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The Indispensability of Mathematics$
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Mark Colyvan

Print publication date: 2001

Print ISBN-13: 9780195137545

Published to Oxford Scholarship Online: November 2003

DOI: 10.1093/019513754X.001.0001

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The Empirical Nature of Mathematical Knowledge

The Empirical Nature of Mathematical Knowledge

Chapter:
(p.115) 6 The Empirical Nature of Mathematical Knowledge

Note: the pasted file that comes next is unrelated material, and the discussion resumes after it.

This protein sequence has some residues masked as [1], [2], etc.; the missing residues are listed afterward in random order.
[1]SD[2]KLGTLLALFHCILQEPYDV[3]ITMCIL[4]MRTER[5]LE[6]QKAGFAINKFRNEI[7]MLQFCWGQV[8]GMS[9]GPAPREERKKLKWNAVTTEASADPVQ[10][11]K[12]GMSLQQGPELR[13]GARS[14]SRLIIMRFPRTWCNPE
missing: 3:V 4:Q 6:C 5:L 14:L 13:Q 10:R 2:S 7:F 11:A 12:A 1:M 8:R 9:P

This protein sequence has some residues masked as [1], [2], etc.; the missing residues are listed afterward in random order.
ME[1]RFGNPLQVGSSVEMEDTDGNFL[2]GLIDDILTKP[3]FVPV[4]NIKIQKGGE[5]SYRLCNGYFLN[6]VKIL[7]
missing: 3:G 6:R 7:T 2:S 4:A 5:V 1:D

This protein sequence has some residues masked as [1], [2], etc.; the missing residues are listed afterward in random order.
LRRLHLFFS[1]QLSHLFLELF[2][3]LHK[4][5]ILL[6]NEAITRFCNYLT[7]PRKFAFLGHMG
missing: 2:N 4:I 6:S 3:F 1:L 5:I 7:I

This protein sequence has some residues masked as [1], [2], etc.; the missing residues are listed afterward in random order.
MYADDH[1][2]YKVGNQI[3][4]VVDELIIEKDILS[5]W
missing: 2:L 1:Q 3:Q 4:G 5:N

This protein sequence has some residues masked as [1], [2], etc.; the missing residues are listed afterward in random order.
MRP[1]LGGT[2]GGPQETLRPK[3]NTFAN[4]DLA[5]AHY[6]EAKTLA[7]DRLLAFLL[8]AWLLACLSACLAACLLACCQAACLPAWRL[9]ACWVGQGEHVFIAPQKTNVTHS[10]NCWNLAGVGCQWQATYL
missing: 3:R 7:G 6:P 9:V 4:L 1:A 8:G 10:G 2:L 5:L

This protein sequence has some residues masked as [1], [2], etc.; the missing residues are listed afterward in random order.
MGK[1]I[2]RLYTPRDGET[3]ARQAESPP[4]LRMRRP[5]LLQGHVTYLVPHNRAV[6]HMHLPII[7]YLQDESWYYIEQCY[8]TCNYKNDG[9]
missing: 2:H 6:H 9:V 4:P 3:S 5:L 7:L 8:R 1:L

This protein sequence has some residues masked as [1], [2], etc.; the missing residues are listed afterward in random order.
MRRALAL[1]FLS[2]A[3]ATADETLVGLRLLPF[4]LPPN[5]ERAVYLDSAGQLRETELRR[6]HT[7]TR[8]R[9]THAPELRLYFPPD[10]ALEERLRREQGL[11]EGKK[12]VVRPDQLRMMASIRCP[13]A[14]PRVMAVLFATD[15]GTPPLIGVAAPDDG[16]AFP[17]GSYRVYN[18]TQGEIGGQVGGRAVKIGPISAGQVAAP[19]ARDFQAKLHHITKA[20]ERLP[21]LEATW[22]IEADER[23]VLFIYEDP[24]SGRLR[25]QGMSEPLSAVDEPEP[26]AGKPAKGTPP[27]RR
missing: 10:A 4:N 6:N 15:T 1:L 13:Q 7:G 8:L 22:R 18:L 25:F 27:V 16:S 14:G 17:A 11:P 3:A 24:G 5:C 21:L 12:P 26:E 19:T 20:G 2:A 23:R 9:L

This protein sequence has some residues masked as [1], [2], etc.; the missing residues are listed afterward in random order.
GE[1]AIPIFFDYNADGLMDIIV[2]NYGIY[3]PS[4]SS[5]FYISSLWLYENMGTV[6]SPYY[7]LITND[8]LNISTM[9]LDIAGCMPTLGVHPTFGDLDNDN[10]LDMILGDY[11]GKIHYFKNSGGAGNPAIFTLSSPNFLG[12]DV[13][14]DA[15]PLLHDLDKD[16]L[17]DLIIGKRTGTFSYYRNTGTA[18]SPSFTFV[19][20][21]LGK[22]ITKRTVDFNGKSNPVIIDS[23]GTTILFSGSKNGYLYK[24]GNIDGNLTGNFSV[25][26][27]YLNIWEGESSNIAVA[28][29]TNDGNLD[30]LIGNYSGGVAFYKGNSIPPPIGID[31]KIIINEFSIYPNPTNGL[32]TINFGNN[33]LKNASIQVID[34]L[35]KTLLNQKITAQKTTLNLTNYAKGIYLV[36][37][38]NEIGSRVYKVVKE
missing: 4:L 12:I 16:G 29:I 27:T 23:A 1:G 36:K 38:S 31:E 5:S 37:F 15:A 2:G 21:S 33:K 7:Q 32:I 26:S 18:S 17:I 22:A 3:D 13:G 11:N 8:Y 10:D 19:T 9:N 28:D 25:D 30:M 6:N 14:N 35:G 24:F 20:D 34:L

Source:
The Indispensability of Mathematics
Author(s):

Mark Colyvan

Publisher:
Oxford University Press
DOI:10.1093/019513754X.003.0006

Any version of mathematical realism motivated by Quinean indispensability arguments must yield a mathematics that is a posteriori and fallible. Such a consequence is considered unacceptable by many – mathematical realists and antirealists alike. For example, Musgrave and Sober find that such a conclusion sits rather uneasily with scientific practice, while Hale and Wright take issue with any account of mathematics that yields the contingent existence of mathematical objects. In this chapter, these and other related objections are addressed.

Keywords:   a posteriori, contingent existence, Hale, Musgrave, scientific practice, Sober, Wright

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